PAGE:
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Opinion >  Column

100 years ago in Spokane: Health official warns of ‘dope’ crisis. Plus, the early days of election polling

UPDATED: Tue., Oct. 20, 2020

 (Spokane Daily Chronicle archives )
(Spokane Daily Chronicle archives )
By Jim Kershner The Spokesman-Review

Major Roy Brown, the medical officer of Fort George Wright, dropped a bombshell at the Spokane Chamber of Commerce meeting.

“Thirty of the 200 soldiers stationed at Fort George Wright are drug users and have acquired the habit because of the easy manner in which dope may be secured on the streets of Spokane,” he said.

Major Brown said soldiers told him they “can stand at the corner of Howard and Riverside for 10 minutes and secure the dope in almost any quantities they desire.”

He said dope could also be secured in all of the second- and third-rate hotels in town, as well as the “lower type of dance halls and drug stores.”

The chamber immediately formed a special committee to investigate Major Brown’s charges and make recommendations to stamp out the problem.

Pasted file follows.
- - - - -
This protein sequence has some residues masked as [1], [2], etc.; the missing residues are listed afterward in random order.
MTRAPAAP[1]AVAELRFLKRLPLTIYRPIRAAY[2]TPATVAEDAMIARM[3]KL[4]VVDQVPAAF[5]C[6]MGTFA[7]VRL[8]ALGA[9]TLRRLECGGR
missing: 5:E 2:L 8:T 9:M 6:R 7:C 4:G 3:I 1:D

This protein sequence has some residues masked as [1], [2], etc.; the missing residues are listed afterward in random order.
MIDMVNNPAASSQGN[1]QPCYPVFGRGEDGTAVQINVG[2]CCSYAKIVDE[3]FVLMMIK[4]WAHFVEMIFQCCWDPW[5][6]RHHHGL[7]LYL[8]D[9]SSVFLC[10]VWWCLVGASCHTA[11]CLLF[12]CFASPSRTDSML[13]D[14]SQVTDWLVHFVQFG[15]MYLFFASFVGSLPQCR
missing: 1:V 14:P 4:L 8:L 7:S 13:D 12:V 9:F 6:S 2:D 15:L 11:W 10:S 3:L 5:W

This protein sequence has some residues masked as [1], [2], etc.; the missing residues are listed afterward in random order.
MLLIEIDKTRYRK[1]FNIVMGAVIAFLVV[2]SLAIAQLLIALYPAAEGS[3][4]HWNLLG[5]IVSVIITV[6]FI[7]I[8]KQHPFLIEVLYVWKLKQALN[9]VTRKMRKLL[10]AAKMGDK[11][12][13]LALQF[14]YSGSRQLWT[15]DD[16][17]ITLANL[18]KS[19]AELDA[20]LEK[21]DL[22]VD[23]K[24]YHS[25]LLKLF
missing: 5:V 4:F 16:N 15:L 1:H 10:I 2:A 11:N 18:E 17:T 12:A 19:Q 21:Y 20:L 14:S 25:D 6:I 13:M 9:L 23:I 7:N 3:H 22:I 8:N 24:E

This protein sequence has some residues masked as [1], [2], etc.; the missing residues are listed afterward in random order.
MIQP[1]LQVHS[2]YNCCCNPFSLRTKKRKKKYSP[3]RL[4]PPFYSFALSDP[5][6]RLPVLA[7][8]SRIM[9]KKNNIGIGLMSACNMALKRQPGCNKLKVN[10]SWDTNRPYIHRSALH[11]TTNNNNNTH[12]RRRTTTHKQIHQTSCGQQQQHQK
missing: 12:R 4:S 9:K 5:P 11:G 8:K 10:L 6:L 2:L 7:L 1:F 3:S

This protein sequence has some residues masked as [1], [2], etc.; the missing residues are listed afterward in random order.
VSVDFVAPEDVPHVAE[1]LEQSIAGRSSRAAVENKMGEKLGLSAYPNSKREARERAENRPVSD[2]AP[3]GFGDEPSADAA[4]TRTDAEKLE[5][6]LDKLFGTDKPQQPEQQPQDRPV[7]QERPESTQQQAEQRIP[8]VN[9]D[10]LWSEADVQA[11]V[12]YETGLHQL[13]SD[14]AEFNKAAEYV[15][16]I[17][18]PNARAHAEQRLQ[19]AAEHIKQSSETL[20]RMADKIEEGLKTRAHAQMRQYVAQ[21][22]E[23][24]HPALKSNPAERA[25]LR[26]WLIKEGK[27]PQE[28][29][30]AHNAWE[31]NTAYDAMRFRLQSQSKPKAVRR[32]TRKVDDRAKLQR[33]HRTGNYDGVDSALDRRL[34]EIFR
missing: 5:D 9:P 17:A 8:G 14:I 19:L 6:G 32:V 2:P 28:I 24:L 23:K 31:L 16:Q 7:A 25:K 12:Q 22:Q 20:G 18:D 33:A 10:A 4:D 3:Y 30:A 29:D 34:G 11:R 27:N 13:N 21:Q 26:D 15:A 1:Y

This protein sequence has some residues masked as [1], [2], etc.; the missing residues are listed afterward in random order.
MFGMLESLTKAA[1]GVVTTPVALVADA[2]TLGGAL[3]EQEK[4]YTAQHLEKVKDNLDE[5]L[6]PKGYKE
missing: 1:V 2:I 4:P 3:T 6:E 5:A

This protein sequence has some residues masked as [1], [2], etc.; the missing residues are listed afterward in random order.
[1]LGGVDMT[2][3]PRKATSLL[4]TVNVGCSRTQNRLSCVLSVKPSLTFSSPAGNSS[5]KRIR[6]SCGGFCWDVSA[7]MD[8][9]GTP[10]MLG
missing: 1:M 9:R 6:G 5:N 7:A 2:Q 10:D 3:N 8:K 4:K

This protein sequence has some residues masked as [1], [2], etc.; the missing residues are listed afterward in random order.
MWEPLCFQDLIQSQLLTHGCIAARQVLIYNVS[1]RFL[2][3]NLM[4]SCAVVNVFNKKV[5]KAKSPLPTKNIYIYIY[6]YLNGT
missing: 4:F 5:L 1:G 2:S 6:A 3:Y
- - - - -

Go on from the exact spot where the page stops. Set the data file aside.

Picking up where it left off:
From the political beat: Telephone polling as we know it today was in its infancy, but newspapers, including the Spokane Daily Chronicle, had their own equivalent: test ballots, distributed throughout the city.

The Chronicle announced it would distribute test ballots to the crowds at the Woodward, Pantages and Auditorium theaters over the next few days, then compile and print the results.

In order to get the most accurate sample, only registered voters would be asked to fill out the test ballots.

On this day

(From Associated Press)

1879: Thomas Edison perfected a workable electric light at his laboratory in Menlo Park, N.J.

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